When drains in the kitchen, bathroom or laundry room become clogged, it’s often with a combination of soap, hair, lint and grease. In the kitchen, food particles may combine with hardened grease to form a nearly impenetrable barrier. Kitchen stop ups are often among the worst to solve because grease from meats cools before it gets all the way into the sewer line, trapping little bits of food, coffee grounds and eggshells along with it. The deposits can over time form a sort of concrete that can’t be removed with hot water.
When you’ve tried every possible home maneuver (running hot water in the drain, removing the trap and cleaning it, plunging, pouring in vinegar and baking soda, using Drainbo), it’s time to pull out the big guns of plumbing know how. Take a break from your exertions, secure in the knowledge that you’ve done all you can do. Then, call the drain cleaning specialists and have them snake the line.
A plumbing snake or auger is a long, flexible metal tube that’s pushed through the drain until it reaches the clog, and then pushes through whatever is jamming the pipe. You can buy or rent plumbing augurs for do-it-yourself unclogging when the pipe close to the fixture is plugged. Some snakes can be attached to electric drills to give them more power; others are manual, with the snake on one end and a handle and crank on the other. The snake is pushed into the drain from the sink, tub, toilet or other fixture, until it reaches the clog. At that point, you can use the crank to dislodge whatever is jammed into the pipe. The end of the augur will either push through the obstruction, tear it up with its twisting action, or become attached to it so it can be pulled up through the drain.
If the snake gets stuck in a sink drain before reaching the blockage, you may need to remove the trap under the sink. When you remove the trap, put a bucket of water underneath to catch the liquid in the sink and the length of pipe that makes up the trap. If you’ve been using any sort of chemical drain opener, you shouldn’t use a snake, and you shouldn’t remove the trap either, because the acids in the drain openers can give you serious burns or blind you if they splash onto you. If you have resorted to the usual course of pouring a drain cleaner into the sink, tub or toilet, call a professional and let that person know what you’ve used to try to clear the clog so they can wear protective apparel. (If you have used enzymatic or microbial drain cleaners like Drainbo, you won’t face the same dangers. Just wash your hands when you’re through. Drainbo will remove most clogs, but there are some things that even microbes can’t handle: rubber duckies, leather shoes and plastic toys are some of the things that parents find in the drain when even Drainbo can’t eat the clog!)
Once you have removed the trap, you may discover that the clog is in the bend of that pipe, in which case you can easily remove it with the snake. If the trap is clear, you are that much closer to the clog—just insert the augur into the pipe that runs after the trap and try again. In bathtubs, you may find that the augur doesn’t want to go through the drain: in that case, you can remove the overflow cover (be careful not to drop the screws down the drain!) and push the snake in there instead.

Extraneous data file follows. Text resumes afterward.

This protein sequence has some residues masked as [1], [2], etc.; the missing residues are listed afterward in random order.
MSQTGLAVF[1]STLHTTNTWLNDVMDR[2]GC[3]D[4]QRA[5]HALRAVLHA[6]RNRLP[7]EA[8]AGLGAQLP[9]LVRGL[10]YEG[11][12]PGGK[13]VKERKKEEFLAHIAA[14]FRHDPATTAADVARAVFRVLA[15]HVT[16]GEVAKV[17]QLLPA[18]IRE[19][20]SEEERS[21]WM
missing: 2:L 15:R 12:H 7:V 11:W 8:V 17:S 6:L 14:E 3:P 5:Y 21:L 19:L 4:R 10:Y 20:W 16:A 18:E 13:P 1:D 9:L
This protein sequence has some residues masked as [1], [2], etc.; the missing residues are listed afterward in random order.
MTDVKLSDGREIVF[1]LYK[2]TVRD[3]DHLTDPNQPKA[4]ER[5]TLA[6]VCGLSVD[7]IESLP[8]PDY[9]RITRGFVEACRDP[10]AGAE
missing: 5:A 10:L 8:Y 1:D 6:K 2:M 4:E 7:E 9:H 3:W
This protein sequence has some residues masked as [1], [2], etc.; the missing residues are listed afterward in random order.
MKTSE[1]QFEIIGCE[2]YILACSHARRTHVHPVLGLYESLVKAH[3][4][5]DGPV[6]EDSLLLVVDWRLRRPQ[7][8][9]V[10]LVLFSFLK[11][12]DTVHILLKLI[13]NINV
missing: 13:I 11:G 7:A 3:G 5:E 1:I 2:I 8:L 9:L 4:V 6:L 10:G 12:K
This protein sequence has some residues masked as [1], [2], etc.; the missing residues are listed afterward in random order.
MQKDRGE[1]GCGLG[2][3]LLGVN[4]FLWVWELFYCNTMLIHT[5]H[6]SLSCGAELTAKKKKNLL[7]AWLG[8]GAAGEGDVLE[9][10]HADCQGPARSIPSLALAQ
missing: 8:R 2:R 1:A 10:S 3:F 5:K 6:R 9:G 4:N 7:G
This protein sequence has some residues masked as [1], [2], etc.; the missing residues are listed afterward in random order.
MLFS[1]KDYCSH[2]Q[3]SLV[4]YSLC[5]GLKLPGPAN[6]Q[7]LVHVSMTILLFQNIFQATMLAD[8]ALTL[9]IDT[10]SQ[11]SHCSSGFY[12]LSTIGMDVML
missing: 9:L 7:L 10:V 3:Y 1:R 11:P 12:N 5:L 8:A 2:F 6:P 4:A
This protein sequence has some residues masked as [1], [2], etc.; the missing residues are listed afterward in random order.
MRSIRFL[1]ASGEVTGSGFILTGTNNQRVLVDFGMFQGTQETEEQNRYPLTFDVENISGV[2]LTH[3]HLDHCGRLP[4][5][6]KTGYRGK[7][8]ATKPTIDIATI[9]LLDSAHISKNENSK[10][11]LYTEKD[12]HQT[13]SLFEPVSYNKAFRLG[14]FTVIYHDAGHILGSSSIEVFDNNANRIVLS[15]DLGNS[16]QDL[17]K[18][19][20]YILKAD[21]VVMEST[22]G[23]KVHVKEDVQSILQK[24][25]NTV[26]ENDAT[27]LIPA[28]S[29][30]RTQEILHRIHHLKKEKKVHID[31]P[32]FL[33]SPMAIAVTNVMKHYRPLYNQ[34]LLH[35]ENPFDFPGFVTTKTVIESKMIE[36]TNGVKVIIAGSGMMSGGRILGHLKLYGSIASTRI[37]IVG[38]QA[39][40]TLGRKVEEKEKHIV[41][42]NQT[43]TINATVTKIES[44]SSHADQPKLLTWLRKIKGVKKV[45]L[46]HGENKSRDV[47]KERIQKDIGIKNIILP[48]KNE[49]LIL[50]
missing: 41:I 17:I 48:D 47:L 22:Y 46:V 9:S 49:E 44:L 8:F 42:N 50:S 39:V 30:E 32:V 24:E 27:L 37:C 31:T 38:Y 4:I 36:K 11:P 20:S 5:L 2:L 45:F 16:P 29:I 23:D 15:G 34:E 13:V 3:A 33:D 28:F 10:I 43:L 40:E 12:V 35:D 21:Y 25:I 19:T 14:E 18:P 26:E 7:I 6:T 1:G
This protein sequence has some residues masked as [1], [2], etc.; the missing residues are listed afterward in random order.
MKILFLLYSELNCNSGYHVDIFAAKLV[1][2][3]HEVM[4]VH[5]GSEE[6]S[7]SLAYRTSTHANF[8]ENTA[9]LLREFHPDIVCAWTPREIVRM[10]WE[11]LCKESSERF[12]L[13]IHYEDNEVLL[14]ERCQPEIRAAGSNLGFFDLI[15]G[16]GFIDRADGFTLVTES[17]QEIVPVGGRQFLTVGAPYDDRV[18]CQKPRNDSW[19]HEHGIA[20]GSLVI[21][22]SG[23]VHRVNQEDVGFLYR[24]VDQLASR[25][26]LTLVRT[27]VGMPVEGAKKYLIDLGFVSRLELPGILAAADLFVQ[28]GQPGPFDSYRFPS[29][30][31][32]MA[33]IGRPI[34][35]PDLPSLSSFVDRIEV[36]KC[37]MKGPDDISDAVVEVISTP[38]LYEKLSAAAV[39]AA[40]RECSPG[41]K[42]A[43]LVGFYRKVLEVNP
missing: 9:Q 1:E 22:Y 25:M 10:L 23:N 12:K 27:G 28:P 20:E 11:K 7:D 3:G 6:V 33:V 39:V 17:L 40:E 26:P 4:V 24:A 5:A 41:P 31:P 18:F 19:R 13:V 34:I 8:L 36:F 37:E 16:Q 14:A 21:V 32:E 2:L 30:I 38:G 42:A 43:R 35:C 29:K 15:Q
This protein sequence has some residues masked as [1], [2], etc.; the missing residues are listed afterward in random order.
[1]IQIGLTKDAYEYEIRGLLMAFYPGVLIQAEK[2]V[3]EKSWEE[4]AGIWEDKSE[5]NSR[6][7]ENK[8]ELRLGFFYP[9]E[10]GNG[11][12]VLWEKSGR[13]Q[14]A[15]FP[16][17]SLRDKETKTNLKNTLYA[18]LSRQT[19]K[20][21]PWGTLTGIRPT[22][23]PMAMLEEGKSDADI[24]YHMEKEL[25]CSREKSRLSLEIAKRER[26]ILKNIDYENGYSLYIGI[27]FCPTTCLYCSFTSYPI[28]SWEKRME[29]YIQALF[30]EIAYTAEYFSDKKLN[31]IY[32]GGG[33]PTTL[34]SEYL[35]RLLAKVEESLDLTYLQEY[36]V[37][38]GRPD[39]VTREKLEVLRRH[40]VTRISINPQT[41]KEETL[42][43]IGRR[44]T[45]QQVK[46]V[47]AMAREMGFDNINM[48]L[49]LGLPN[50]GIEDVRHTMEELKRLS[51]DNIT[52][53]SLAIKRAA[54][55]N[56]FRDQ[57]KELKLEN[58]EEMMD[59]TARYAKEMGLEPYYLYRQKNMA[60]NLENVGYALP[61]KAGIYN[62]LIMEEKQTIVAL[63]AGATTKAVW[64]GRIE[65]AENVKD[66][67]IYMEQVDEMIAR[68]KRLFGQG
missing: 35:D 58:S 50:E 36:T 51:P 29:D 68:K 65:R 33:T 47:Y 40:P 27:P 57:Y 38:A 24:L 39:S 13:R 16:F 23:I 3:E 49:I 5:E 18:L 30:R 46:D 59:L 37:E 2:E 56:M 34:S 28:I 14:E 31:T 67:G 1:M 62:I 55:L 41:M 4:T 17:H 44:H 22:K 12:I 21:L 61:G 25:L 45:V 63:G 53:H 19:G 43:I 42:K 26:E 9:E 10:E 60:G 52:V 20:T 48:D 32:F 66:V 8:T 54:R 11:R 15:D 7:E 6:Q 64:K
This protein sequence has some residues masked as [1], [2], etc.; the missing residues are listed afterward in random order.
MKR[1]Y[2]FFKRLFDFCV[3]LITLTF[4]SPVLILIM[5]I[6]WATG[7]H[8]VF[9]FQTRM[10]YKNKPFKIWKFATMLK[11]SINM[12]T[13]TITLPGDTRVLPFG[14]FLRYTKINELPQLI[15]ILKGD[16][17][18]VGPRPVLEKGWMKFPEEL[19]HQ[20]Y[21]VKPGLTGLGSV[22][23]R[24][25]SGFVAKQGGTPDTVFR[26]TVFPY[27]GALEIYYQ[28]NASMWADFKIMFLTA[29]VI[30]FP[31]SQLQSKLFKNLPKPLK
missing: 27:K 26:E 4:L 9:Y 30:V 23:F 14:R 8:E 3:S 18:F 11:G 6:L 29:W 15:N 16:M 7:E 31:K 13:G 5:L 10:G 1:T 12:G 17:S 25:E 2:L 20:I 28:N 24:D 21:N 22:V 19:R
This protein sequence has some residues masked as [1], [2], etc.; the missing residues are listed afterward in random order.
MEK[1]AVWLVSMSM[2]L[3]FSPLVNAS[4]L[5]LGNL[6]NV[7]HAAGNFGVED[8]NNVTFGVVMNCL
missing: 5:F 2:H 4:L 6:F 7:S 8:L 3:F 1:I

Large plumbing snakes aren’t usually part of the homeowner’s tool kit, since they are expensive and specialized pieces of equipment. Snakes can be used inside the house for more localized blocks, or they can be used outside the home when sewer or drain pipes are choked with debris. Snakes are often the only way to clear a drain when the clog has passed far enough down the line that nothing else can reach it, and they can even clear serious clogs that occur when your two year old decides to flush a teddy bear, mom’s pantyhose and a pair of fuzzy slippers down the toilet.
When you’re looking for a professional to snake a line, start with your local phone book. There are companies that specialize in unclogging stopped up drains, and that’s where you want to start. Plumbers are much more expensive than companies like Roto-Rooter because they are trained to do everything from installing new plumbing to replacing pipes, to doing technical repair work on leaks. The drain snaking specialists are often not plumbers—they’re people who have been trained to use the snake—so you will end up paying a lot less for their services. Hiring a plumber to snake a line is like hiring a heart specialist to check your pulse—overkill.
On the other hand, you don’t want to hire just anyone who claims to be a drain specialist: you do need someone who understands the basics of plumbing, drains and pipes. Plumbing can be tricky, and old pipes can be punched through with a toothpick; you need someone who understands what can go wrong with them. Also, running a snake requires a certain amount of finesse, as drains invariably contain turns and angles, weak spots, rises and falls that determine which way the pipe goes as it makes its way from your home to the sewer or septic tank. Get a company that’s licensed and has bonded employees. Go with those who are well-known in the community. Look up any company you’re thinking of hiring at the Better Business Bureau website to make sure they don’t have any consumer complaints outstanding, and that any complaints from the past were rectified to the customers’ satisfaction.